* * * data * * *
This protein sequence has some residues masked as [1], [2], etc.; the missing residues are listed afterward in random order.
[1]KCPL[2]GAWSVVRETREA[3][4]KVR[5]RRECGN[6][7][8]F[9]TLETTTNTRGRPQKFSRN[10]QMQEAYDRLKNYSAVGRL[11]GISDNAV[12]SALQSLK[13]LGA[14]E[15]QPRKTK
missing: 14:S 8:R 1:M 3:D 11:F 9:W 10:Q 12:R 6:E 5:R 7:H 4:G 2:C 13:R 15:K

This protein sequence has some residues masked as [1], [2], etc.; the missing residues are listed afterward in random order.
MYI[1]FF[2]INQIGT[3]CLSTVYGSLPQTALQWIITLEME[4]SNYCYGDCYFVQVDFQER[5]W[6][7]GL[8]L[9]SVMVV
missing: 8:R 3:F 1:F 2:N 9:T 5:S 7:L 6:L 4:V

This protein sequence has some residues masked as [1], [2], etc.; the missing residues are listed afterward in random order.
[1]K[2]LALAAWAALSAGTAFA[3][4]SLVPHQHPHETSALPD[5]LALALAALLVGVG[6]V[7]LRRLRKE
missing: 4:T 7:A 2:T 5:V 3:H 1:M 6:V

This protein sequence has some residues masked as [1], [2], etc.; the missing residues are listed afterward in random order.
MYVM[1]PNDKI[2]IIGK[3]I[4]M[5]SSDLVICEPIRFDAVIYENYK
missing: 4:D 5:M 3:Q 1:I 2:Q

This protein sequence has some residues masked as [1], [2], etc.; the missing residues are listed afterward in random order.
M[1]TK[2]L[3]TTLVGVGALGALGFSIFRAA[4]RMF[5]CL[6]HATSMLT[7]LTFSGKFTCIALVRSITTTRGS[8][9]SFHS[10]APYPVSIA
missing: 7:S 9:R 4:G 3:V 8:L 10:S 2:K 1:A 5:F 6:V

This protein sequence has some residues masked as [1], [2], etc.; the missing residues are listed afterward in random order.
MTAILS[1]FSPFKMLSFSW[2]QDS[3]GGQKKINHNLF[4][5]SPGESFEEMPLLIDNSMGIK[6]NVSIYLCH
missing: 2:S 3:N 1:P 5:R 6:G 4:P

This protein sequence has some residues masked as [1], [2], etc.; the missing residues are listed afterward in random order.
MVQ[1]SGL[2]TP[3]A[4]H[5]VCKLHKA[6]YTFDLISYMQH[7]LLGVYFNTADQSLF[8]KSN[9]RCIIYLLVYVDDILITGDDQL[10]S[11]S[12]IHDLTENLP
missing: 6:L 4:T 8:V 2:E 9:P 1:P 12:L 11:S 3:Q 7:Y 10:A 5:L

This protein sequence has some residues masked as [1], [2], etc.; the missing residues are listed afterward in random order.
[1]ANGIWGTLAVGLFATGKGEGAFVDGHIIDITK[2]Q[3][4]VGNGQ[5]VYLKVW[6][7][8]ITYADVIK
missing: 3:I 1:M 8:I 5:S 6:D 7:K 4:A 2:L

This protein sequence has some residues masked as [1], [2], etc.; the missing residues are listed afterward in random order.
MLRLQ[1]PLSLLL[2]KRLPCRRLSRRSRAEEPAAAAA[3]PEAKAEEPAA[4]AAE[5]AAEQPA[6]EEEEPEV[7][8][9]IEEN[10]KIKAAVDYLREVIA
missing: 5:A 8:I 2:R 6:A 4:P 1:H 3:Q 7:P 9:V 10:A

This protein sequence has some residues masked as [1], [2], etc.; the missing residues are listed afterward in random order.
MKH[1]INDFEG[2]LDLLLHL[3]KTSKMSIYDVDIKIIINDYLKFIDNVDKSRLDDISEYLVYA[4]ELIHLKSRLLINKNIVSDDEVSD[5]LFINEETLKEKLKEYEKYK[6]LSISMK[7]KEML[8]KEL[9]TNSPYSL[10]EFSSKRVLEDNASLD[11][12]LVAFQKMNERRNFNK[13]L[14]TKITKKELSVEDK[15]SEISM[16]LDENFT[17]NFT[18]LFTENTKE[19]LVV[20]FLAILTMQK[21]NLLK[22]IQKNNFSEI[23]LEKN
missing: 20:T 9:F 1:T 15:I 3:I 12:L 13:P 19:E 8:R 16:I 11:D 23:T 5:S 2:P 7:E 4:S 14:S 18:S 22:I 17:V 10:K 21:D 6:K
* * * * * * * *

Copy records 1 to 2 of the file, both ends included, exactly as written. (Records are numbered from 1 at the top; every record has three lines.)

This protein sequence has some residues masked as [1], [2], etc.; the missing residues are listed afterward in random order.
[1]KCPL[2]GAWSVVRETREA[3][4]KVR[5]RRECGN[6][7][8]F[9]TLETTTNTRGRPQKFSRN[10]QMQEAYDRLKNYSAVGRL[11]GISDNAV[12]SALQSLK[13]LGA[14]E[15]QPRKTK
missing: 14:S 8:R 1:M 3:D 11:F 9:W 10:Q 12:R 6:E 5:R 7:H 4:G 2:C 13:R 15:K

This protein sequence has some residues masked as [1], [2], etc.; the missing residues are listed afterward in random order.
MYI[1]FF[2]INQIGT[3]CLSTVYGSLPQTALQWIITLEME[4]SNYCYGDCYFVQVDFQER[5]W[6][7]GL[8]L[9]SVMVV
missing: 8:R 3:F 1:F 2:N 9:T 5:S 7:L 6:L 4:V